I don't have any idea where to find a PSU for a green screen controller I'm sorry to say. Further to Peter Groom's post, I'd avoid those junk merchants like the plague. They used to be called "salvage-squad" as an indication of what they started as. As one negative feedback said about them: "The most annoying and vexatious people I have ever experienced!" I had an experience with them to this effect. I have a friend who bought a Logic 2 with Audiofile SC32 from them in the near past. Usual blurb about all working etc. He got it all, after paying a sizeable amount for it, and nothing worked. After spending weeks assisting him to get it to boot, it was found the display controller was duff, and with that, the system just sat there. Their reply to this was "we don't have any spares in stock at this time." and nothing. They are horrible junk dealers who know nothing about the stuff they buy in bulk from studio clear-outs, and care not that their listings are lies tacked onto info from google searches. Blaah!
Sorry that wasn't more helpful, but be warned about them, and the severe disappointment they cause.
I work for AMS in England and I just found this threadt by accident! If you like we can see if we have the part you need.
You may bot be aware but you could actually upgrade that AudioFile to the current spec for less than you might think!
PM me if you want more details.
Thanks for stepping up Mike.
Want better production audio?: Ty Ford's Audio Bootcamp Field Guide
Hi Mike...so glad you found the thread...and so good to hear from you. I would love to be in touch with you--we managed to get up and running last week with a used power supply from an old green screen I had in storage...but now I have lost two disk drives....I may have some spares in storage i'll look for next week but all in all I feel like I'm starting to skate on thin ice supporting my beloved green screen with needed parts. I love AMS and would love to talk to you about parts, upgrade, etc. My friends Louis Mills and Jim Mikles say that that you're the man to know for AMS, so I am very grateful you contacted me. My email is firstname.lastname@example.org if you'd like to get back to me that way or on here. Either way I look forward to more conversation with you, and thanks so much for finding me !! Take care and please be in touch. Many thanks--betsy/BH Audio
I am sorry I was unable to follow this through, the fact is that I left AMS at the end of January this year. If you are still interested in talking about upgrades etc then I would suggest you contact email@example.com or firstname.lastname@example.org
See this thread's been up a while but I figured I'd chime in anyway. I have been using an Audiofile since 2005. I work with Louis Mills, who was mentioned in a previous post by Ty. We started with the old "spectra" mainframe and 2 unit, and then upgraded to the SC-X in 2009. Very soon, we will be abandoning our AMS system entirely and replacing our entire setup with a Pro Tools system.
What can I say? To be fair, it's still probably the fastest dialog editor out there. It's control surface and user interface is uniquely well suited to that particular task, and I fear that I may never be as fast on a Pro Tools system. Close someday soon perhaps, but never "as fast".
Having said that, it's highly unstable (breaks down constantly...con-stant-ly), has no third party plug in support to speak of, has poor system intercompatbility (it's more or less a technological dead end), and no customer or tech support(zero, nada, zilch) on the North American continent. What's more, the customer support from the UK is, to put it kindly...less than stellar.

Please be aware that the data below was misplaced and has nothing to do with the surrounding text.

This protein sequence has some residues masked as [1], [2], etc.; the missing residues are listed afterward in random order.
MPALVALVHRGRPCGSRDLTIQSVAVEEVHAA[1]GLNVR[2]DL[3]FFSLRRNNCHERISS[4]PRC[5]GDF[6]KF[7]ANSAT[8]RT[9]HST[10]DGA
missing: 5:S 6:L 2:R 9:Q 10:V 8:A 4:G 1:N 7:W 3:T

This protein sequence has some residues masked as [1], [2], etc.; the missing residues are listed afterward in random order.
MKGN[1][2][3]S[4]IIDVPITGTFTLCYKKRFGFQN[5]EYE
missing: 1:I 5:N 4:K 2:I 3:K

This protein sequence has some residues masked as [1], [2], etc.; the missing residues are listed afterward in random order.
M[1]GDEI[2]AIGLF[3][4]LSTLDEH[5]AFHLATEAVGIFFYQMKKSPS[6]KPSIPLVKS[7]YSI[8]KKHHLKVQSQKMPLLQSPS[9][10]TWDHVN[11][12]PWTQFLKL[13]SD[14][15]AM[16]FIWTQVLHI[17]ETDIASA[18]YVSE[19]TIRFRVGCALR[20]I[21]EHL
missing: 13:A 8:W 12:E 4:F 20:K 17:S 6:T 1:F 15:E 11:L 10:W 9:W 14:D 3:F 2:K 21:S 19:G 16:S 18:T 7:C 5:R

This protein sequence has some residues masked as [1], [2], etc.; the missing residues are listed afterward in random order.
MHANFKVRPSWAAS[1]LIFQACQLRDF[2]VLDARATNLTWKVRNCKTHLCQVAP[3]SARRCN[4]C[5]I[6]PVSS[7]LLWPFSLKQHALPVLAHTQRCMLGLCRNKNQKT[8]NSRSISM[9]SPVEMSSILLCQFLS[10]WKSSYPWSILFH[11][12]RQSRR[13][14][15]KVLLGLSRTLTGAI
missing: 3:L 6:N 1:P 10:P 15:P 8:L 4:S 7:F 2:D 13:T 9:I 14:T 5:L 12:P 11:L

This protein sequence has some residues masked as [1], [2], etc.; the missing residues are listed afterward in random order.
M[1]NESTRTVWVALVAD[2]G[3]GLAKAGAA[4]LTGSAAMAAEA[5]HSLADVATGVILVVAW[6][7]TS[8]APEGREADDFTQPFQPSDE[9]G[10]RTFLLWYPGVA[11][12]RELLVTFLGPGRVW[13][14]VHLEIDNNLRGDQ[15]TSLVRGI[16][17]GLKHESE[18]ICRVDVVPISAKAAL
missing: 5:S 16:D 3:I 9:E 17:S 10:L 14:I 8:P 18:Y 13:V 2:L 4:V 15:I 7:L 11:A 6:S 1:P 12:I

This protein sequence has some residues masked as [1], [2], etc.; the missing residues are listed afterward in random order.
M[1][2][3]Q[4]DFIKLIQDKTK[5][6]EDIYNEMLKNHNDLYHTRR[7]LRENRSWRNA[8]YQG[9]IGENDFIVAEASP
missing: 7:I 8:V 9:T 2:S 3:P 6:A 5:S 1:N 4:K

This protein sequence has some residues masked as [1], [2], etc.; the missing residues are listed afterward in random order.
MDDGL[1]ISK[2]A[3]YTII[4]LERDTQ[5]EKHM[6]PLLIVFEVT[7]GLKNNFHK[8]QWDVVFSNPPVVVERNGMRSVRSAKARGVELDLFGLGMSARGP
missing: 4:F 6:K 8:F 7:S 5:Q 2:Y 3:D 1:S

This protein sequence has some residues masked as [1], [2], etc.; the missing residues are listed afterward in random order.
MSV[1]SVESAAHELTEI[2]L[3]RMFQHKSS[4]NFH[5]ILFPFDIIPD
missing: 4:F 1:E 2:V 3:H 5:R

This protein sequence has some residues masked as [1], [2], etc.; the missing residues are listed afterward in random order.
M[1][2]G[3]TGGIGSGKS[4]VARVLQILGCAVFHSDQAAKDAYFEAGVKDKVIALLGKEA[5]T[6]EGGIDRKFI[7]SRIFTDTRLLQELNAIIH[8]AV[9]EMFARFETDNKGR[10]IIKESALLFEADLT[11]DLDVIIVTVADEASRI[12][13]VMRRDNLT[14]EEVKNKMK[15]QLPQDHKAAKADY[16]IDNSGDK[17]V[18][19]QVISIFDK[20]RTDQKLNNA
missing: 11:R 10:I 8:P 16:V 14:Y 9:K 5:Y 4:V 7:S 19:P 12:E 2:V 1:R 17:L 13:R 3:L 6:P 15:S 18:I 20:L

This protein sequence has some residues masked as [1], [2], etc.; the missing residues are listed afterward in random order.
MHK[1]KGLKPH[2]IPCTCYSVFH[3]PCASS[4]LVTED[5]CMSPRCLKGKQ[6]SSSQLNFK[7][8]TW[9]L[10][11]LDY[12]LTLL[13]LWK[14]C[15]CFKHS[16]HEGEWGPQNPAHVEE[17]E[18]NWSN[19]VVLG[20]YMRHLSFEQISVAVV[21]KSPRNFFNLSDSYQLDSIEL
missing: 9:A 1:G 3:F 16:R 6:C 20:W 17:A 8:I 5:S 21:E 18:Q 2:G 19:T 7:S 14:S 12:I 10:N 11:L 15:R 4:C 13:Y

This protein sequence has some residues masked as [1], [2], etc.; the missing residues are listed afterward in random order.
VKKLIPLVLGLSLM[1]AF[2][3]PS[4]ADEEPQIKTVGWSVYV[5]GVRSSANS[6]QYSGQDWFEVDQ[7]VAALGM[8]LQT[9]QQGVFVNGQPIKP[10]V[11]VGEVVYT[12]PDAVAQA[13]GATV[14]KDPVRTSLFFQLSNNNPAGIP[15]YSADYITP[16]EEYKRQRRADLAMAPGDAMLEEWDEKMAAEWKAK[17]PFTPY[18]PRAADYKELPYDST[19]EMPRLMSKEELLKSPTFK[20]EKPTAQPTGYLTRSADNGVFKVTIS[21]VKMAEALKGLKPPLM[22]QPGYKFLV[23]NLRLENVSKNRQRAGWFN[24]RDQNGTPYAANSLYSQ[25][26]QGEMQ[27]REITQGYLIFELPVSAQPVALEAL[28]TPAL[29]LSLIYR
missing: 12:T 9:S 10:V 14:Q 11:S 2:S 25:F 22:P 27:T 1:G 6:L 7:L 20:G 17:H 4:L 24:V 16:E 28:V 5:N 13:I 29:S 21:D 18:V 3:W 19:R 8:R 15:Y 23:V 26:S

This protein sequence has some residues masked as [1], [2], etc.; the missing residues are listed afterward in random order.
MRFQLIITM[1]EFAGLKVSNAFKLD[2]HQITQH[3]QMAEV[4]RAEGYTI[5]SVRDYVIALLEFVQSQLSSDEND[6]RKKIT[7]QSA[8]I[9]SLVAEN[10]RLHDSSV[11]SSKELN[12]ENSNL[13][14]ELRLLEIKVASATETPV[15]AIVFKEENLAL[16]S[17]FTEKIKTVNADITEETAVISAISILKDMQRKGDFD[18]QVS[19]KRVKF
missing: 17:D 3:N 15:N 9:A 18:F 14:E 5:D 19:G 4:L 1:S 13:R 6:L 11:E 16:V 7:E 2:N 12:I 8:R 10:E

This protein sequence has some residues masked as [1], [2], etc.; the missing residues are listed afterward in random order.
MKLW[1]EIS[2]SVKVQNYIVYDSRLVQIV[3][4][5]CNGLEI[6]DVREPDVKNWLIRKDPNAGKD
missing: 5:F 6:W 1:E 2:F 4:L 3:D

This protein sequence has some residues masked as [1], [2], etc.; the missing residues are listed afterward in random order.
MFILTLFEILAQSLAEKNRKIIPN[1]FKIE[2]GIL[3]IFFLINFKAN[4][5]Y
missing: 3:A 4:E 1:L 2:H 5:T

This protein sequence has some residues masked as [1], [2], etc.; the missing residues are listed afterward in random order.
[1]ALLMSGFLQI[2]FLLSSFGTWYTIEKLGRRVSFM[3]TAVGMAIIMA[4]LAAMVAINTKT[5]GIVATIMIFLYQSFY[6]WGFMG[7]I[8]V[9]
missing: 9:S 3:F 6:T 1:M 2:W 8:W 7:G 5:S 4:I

Pro Tools is a better fit for working with our video suites, has a ton of highly useful plug ins, a huge community of users, and--though I certainly have no delusions of technological perfection--much more stable in general than the Audiofile (and if you're a Pro Tools user who'd beg to differ with me on this point, I challenge you to visit our studio for a week to see if your mind doesn't change).
There are a number of other advantages that I won't list here, but on the whole, Pro Tools (and it's ilk) has much more going for it than our sputtering, cantakerous, but fast (when it's working) Audiofile.
I have to agree with you on all points raised. my AMS was getting tempremental on boot ups when i de commissioned it about 4 years ago.
Funnily this week, I brought it home. Its now in the garage pending its next move / fate. I couldnt bear to chuck it, but i know i have to. Think ill keep the surface as momento. Call it art.
Im freinds with a couple of the ex ams guys on Facebook. Theyre pretty well all gone (the ones who developed and supported it) so the time is past.
But yes it is the fastest editor ive ever bashed. And it so8unded best too, but the advantages of a supported developing product like PT far outweigh the small strengths of the ams in my opinion.
AMS should package and sell as a pt plug in, the source stack concept, cue window and trim window idea. Id pay good money for that in my pt.
Amazingly the SCX is still a current product on the ams website. vety few on the go in the uk now.
Post Production Dubbing Mixer
hi Peter--i know it's been many months....what did you do with the Audiofile? Do you still have it by any chance? The screen on the used SC we put in this summer just went. We can see from the dials that it's booting up....but the screen remains dark. It happened to my partner the other day & it eventually came on after about an hour, but today it did it again & it has yet to come on. Do you, or anyone, have a screen that would work with this system? Or any ideas what the problem is & know how to fix it? Or know of any other systems, including upgrades, that would be available?i am kind of desperate--this was my back-up system to my 19 year old green screen we just retired 6 months ago, and now this one is unusable because you can't see what you're doing. Gee i don't want to give up AMS altogether yet.....even though i know that's what makes sense. Any ideas are most helpful. And if anyone has or knows of a power supply for the green screen, i guess we could always resurrect that :-) thanks-bh